Earlier this morning, we tested and discussed Samsung's new 850 EVO 1TB SSD that uses 3-bit 3D V-NAND technology. The 1TB model is the only new EVO product to carry over Samsung's MEX controller from the 840 EVO and 850 Pro products. The 120GB, 250GB, and 500GB 850 EVO drives sport a new ARM-based controller we haven't yet seen.
New flash is paired with the new controller. The 850 EVO uses the same 3D V-NAND technology that first appeared in the 850 Pro, at least on the consumer SSD side. You can find a detailed overview of Samsung's 32-layer vertically stacked NAND in this article. What makes the 850 EVO's V-NAND different from the 850 Pro's V-NAND is the number of bits held in each cell. The 850 EVO stores three bits per cell, one more bit than the 850 Pro's two bits per cell. Of course, what we are talking about is the difference between multi-level cell (MLC), and triple-level cell (TLC) technology.
Specifications, Pricing, and Availability
The Samsung 850 EVO ships in four capacities, 120GB, 250GB, 500GB, and a large 1TB model. In this review, we will mainly focus on the 250GB, but we will also discuss the 120GB model in some places. The 120GB and 250GB 850 EVO products are very similar, much like the 500GB and 1TB models are similar.
Samsung's product specifications show us that the 250GB 850 EVO is capable of delivering up to 540 MB/s sequential read and 520 MB/s sequential write speeds. 4K random read performance is quoted at 97K IOPS, and 4K random write performance is up to 88K IOPS. Samsung is one of the few SSD makers unafraid of publishing random read QD1 performance data. With over 10K random read IOPS at QD1, we are not surprised since this is the tipping point that separates good SSDs from great SSDs.
Samsung's TurboWrite technology adds a SLC buffer layer to the flash. This takes place in the flash translation layer, which is a map of where data is stored on the SSD. The FTL can allocate data, telling a TLC cell to hold only 1-bit instead of three to increase the write transaction speed. Writing 1-bit is faster than writing three. The performance difference comes into play once all of the designated SLC-like area is full. At that point, the data needs to write to the drive in TLC mode, which is slower than SLC mode. The 850 EVO 250GB model writes sequential data at 520 MB/s in SLC mode, and 300 MB/s in TLC mode.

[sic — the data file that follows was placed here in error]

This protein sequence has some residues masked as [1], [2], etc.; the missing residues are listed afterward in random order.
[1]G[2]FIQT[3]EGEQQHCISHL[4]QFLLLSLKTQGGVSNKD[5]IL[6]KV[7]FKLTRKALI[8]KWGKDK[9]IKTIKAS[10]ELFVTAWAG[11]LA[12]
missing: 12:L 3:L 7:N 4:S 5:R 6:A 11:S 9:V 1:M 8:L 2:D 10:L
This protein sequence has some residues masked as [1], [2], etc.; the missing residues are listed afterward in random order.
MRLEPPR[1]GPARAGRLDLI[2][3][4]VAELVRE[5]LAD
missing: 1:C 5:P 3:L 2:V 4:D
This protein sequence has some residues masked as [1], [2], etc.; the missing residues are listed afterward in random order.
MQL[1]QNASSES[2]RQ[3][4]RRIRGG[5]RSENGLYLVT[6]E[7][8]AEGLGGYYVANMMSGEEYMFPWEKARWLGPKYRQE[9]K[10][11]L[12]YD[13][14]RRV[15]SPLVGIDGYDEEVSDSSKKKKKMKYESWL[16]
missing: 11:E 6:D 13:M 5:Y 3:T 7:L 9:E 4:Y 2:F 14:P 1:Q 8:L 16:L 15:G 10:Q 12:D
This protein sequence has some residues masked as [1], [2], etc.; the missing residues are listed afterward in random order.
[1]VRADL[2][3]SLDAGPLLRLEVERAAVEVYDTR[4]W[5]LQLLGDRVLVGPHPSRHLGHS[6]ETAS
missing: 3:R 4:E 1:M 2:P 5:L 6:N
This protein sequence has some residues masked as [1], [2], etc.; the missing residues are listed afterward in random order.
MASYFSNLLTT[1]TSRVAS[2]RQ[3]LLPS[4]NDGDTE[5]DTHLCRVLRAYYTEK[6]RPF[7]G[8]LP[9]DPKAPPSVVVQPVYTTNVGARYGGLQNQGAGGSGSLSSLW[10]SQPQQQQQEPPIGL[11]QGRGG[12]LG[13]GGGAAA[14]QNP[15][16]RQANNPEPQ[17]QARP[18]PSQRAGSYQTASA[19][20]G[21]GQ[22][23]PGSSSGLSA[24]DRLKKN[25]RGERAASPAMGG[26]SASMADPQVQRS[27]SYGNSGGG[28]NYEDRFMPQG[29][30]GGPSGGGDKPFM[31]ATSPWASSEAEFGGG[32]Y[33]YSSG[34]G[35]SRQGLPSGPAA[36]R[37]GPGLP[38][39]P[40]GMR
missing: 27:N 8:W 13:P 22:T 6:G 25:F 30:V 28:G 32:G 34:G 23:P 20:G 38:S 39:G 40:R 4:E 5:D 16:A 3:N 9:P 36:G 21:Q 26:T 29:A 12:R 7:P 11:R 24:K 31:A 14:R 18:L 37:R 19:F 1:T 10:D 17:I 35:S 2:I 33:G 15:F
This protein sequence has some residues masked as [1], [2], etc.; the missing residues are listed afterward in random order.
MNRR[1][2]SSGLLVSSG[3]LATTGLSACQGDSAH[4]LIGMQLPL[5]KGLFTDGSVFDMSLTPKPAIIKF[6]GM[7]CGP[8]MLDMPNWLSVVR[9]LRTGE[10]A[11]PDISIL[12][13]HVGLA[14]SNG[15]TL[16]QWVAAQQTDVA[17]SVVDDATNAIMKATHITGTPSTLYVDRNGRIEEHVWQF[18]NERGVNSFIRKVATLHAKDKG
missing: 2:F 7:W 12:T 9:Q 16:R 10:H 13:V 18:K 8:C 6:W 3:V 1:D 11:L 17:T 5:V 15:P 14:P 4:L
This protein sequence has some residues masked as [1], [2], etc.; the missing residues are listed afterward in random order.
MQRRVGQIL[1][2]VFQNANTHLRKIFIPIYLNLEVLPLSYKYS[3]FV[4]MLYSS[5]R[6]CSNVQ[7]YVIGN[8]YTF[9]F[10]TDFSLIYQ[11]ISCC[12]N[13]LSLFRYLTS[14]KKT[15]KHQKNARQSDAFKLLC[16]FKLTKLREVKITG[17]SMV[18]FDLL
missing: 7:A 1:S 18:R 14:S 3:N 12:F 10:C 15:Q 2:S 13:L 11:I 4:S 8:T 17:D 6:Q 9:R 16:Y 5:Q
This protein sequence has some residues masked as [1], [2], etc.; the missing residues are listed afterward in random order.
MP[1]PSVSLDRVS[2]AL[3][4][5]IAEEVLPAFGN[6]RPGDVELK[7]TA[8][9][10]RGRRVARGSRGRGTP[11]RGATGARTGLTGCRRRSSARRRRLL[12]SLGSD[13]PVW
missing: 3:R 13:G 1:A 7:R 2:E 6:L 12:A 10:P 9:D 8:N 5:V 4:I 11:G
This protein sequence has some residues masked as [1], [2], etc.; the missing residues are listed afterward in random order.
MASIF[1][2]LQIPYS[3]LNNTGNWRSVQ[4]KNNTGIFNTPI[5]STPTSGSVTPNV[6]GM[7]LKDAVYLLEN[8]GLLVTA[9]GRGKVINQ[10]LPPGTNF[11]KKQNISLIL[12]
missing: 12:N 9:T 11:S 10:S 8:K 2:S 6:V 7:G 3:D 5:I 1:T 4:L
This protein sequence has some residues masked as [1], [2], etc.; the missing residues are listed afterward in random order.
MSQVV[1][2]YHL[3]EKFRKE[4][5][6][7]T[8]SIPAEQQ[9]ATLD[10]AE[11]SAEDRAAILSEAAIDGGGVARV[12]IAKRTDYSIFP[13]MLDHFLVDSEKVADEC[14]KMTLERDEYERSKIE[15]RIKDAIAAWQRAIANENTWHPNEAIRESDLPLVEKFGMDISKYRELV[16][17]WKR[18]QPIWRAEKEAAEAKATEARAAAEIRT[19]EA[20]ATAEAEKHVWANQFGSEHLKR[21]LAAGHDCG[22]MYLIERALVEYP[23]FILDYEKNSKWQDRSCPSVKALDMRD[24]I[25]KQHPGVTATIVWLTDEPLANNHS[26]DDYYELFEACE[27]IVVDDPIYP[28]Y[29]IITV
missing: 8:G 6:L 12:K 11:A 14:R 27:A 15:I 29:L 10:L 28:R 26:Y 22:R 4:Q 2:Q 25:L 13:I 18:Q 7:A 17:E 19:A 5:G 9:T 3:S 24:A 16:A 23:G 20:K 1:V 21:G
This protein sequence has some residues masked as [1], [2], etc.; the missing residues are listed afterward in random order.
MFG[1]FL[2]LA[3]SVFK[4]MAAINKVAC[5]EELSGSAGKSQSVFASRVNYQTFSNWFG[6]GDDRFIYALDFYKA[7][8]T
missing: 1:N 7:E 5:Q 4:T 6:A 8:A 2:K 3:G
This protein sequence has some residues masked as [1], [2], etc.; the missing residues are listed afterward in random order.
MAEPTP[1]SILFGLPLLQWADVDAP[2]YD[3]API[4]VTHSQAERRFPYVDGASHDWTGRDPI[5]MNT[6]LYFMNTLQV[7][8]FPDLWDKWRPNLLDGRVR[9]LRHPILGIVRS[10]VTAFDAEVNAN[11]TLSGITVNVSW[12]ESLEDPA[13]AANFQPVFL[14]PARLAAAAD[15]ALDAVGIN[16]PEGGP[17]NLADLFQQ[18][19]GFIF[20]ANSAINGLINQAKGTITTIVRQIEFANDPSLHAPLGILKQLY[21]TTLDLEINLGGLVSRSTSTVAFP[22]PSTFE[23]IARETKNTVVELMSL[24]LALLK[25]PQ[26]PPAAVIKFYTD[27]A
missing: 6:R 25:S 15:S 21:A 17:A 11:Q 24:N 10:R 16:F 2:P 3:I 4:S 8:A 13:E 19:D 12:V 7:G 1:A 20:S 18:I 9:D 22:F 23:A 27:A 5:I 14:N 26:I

The random write performance also changes slightly in and out of TurboWrite. Inside the buffer zone, the 850 EVO 250GB writes 4K random data at 88K IOPS. Once the buffer is full, and the drive is forced to write to the TLC area of the flash, the performance drops to 70K IOPS.
The Samsung media guide for the 850 EVO shows us that Samsung is in line with our testing and evaluative thoughts on what makes a good consumer SSD. Samsung isn't afraid to publish low queue depth random performance, even though the market still likes to highlight high queue depth performance. The new MGX controller found on the 120GB, 250GB, and 500GB models was designed to deliver performance where most mainstream users need it, sequential and low queue depth random workloads.
All 850 EVO capacities support AES 256-bit full disk encryption, and work with eDrive, Waves, and other SED software suites. The 850 EVO also supports DEVSLP, a technology that lowers power consumption when the drive is idle, and increases notebook battery life. RAPID Mode also gets an update, and Samsung tells us to look for a near 2x performance increase in Windows start up, and application loading. Magician will update to version 4.5. You can see an overview of Magician 4.4 here. Samsung also includes Data Migration software that allows users to clone an existing drive to a Samsung SSD easily and quickly.
The 850 EVO 500GB and 1TB models match the endurance ratings of the 850 Pro. The 120GB and 250GB models have a TWB rating of 75 (TB of data that can be written to the drive). That comes out to 40GB a day, which is the same as the 840 EVO. Samsung did increase the warranty terms on the 850 EVO model to five years; the 840 EVO shipped with a three-year warranty.
Just prior to launch, Samsung sent over the MSRPs for the 850 EVO. The 250GB model will cost $149.99 at launch, and we don't expect to see a price drop until after Christmas, or possibly until as late as March 2015. A number of mainstream 256GB class SSDs currently sell for $109.99; a few even sell for less. The only SSD on the market at the time of writing that comes close to the 850 EVO's specifications is the Intel 730 Series 240GB, but the 240GB 730 lacks DEVSLP, and has a lower TBW rating. We can't recommend the 730 Series for notebook use since it pulls more power than a mechanical SSD. This leaves the 850 EVO in a class of its own at this price point.
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